I have heard very good things about visiting Slovenia and Croatia, though Croatia isn't really that far off the beaten track any more.
posted by mikel at 8:42 PM on December 22, 2005

My God, go off the beaten track, for no other reason than avoiding crowds.

I've been to thirty countries, and the only one I disliked was Belgium, probably because I understand the dominant language too well. . It's almost as much about how you travel as where. I hear Nambia is great. I've experienced the fun of visiting Croatia, Slovenia, Montanegro, Lithuania. Estonia, Slovakia, Bulgaria and New Zealand. They were all wonderful; as were fashionable places like the Czech Republic, France, the UK and Italy.

Personally the most under-rated country I've been to is Slovenia, but I know there are dozens of other great travel destinations.

I'd avoid the U.S. though. It's expensive and the customs agents hate foreigners and those Americans who choose to travel abroad. Actually, they seem to hate everyone.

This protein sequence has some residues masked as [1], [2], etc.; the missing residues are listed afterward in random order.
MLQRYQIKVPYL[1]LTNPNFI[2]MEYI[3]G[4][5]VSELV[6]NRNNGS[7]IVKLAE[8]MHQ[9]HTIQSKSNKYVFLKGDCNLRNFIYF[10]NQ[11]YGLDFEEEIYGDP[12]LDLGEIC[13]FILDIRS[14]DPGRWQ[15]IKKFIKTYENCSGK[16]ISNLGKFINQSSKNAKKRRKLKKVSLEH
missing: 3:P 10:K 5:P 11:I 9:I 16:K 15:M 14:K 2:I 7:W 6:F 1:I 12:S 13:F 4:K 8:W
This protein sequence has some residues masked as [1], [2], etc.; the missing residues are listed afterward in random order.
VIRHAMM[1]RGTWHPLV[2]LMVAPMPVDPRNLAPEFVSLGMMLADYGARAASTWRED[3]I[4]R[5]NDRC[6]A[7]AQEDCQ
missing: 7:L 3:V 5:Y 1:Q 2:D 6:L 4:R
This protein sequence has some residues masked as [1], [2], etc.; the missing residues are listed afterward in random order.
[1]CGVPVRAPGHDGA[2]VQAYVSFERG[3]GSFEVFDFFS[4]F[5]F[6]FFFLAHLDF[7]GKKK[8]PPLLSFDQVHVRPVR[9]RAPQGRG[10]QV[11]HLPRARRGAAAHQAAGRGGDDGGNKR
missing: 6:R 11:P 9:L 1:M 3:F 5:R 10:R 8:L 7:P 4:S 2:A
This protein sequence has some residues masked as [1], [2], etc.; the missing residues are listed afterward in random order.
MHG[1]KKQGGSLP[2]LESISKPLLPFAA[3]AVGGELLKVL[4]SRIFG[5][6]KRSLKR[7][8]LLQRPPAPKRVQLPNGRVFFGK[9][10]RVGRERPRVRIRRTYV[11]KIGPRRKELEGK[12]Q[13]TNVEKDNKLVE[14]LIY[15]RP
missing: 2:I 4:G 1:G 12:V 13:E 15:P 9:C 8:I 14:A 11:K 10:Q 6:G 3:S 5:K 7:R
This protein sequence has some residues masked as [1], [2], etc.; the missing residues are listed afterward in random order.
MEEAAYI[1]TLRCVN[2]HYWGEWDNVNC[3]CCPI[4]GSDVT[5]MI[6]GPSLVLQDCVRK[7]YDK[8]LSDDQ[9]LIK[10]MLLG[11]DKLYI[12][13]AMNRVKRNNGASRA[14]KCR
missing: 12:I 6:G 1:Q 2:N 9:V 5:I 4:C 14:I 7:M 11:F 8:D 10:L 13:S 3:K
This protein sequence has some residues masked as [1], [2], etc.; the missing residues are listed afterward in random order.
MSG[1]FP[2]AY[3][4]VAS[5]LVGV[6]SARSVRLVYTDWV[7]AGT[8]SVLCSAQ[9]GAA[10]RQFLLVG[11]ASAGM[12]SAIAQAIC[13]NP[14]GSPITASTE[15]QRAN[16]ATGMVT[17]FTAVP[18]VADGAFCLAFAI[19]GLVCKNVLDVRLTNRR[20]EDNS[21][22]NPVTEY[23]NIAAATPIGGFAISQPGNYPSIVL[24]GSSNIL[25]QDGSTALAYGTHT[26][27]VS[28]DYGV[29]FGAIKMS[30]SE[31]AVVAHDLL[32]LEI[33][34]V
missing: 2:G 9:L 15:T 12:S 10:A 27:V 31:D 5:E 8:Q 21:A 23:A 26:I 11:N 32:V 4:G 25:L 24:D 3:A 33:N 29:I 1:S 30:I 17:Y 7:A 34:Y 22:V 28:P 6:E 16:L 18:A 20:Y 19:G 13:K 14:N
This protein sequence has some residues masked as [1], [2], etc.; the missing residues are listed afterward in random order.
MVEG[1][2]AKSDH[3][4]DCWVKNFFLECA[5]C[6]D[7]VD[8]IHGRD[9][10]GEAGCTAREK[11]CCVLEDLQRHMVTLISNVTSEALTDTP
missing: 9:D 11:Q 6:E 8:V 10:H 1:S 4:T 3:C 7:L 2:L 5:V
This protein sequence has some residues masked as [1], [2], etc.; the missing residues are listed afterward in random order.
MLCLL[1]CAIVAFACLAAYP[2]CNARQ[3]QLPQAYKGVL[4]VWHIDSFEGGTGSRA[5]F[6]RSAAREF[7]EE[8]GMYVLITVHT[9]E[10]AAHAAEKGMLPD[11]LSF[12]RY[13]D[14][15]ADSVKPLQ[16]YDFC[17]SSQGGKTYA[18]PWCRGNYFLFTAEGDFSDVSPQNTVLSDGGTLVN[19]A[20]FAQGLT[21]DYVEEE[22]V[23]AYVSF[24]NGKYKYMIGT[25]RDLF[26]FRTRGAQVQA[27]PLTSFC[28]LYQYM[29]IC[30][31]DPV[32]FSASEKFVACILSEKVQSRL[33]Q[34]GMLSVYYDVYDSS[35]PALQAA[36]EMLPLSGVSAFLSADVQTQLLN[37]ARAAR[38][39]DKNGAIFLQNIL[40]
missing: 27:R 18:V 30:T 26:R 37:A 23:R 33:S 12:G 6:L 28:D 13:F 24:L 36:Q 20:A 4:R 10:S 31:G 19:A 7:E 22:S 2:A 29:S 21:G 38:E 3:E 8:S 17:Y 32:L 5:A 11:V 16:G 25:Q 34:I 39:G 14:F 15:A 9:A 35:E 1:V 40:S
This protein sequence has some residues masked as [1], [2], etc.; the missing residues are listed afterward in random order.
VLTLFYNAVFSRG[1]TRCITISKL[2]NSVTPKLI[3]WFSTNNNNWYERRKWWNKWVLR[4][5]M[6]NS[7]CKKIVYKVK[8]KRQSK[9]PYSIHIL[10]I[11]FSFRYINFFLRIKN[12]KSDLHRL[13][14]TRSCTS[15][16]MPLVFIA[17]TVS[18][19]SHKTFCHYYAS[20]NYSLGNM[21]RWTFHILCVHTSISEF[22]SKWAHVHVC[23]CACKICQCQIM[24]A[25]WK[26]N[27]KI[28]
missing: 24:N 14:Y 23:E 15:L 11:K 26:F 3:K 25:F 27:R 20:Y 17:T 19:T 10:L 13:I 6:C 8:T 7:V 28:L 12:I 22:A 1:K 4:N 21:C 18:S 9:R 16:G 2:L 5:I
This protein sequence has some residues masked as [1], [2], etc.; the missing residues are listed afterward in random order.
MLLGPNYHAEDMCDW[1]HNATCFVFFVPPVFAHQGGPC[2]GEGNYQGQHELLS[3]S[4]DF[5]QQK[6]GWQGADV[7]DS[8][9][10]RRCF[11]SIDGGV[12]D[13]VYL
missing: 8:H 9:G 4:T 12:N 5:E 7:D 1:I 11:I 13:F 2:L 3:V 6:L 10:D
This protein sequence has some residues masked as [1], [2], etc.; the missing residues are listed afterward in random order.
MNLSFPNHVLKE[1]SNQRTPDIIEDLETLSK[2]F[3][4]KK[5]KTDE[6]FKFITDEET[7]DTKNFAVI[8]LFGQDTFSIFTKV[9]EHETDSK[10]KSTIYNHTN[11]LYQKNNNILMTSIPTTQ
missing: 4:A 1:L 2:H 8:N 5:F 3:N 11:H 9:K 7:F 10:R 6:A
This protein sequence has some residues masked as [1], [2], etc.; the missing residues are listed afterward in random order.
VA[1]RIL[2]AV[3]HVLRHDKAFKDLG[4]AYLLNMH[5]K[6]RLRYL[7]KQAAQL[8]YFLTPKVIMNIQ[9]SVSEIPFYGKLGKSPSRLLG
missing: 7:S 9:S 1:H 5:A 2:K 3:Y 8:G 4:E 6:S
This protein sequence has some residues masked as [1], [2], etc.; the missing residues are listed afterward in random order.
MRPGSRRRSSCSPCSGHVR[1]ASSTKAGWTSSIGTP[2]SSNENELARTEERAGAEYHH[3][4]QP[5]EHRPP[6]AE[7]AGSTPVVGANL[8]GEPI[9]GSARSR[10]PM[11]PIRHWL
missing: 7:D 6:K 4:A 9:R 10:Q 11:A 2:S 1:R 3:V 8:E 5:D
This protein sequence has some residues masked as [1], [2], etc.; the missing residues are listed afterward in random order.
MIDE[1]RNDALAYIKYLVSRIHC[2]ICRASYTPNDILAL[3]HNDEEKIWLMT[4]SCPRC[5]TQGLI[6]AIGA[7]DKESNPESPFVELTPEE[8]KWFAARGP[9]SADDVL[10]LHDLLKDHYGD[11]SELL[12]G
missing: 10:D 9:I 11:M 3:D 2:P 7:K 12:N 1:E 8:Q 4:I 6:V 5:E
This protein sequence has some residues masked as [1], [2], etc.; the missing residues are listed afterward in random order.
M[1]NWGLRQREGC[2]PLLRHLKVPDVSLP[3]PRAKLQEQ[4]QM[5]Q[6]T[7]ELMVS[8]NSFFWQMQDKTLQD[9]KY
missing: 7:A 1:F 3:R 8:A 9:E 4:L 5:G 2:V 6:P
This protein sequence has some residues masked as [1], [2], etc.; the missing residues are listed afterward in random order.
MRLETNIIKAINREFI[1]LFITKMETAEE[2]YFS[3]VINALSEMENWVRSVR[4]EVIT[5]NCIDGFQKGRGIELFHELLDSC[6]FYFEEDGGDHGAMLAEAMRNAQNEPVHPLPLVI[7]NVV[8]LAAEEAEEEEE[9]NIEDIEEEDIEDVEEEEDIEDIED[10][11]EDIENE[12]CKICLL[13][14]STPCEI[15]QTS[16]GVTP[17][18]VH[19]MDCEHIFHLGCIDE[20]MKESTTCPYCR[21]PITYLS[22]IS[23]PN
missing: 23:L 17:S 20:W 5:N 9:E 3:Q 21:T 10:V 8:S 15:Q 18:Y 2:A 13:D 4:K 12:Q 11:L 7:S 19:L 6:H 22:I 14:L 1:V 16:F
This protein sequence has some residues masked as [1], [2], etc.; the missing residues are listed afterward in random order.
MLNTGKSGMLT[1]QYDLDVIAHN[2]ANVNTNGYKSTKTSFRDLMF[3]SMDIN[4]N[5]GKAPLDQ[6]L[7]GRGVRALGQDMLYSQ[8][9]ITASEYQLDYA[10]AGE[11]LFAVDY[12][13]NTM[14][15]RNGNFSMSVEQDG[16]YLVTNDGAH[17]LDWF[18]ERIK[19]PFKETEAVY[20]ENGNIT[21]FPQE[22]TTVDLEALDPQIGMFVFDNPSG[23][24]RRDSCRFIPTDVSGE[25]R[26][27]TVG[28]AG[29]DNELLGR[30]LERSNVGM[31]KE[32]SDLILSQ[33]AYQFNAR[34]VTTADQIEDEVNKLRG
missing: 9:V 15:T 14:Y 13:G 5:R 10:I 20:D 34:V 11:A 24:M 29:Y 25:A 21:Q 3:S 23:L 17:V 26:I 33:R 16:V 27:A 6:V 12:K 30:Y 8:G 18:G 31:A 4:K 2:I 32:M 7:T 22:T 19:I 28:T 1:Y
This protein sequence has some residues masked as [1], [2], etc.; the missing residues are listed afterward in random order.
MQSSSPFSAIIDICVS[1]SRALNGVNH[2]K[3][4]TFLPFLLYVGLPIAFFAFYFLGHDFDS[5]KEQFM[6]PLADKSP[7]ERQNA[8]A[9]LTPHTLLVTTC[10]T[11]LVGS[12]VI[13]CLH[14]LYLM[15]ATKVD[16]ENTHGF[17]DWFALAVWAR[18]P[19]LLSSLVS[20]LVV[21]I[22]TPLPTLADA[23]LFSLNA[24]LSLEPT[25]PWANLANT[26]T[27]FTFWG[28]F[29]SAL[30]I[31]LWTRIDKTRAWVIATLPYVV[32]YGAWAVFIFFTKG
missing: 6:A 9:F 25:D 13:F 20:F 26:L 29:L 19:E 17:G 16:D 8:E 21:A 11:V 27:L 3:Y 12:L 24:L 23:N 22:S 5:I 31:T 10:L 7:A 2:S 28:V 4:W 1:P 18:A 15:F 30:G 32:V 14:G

posted by gesamtkunstwerk at 9:02 PM on December 22, 2005

gesamtkunstwerk: Let me guess, you're dutch? ;-)
posted by phrontist at 9:25 PM on December 22, 2005

Fourthing/fifthing Slovenia and nominating the Azores (where I've not been but want to), and seconding Estonia and Lithuania based on visits. (From your question, you're limiting suggestions to Europe, right?)
posted by rob511 at 10:04 PM on December 22, 2005

posted by anadem at 10:07 PM on December 22, 2005

Speaking not from experience, but from jaw-dropping tales from friends, the Central Asian '-stans' are on my list of wannagos (esp. Samarkand). If we can slightly expand it to 'countries Americans know about, but don't know', then Syria should be near the top of the list.
posted by holgate at 10:36 PM on December 22, 2005

Being from the former Yugoslavia myself, I can certainly vouch that it's a place most Americans have not heard of, and although I'm partial to it for subjective reasons, I think you would find it a rewarding place to visit. There are some simply stunning places to see, whether they be natural scenery (like Lake Ohrid in Macedonia, or the River Tara in Bosnia) or cities, especially in Croatia, like Dubrovnik.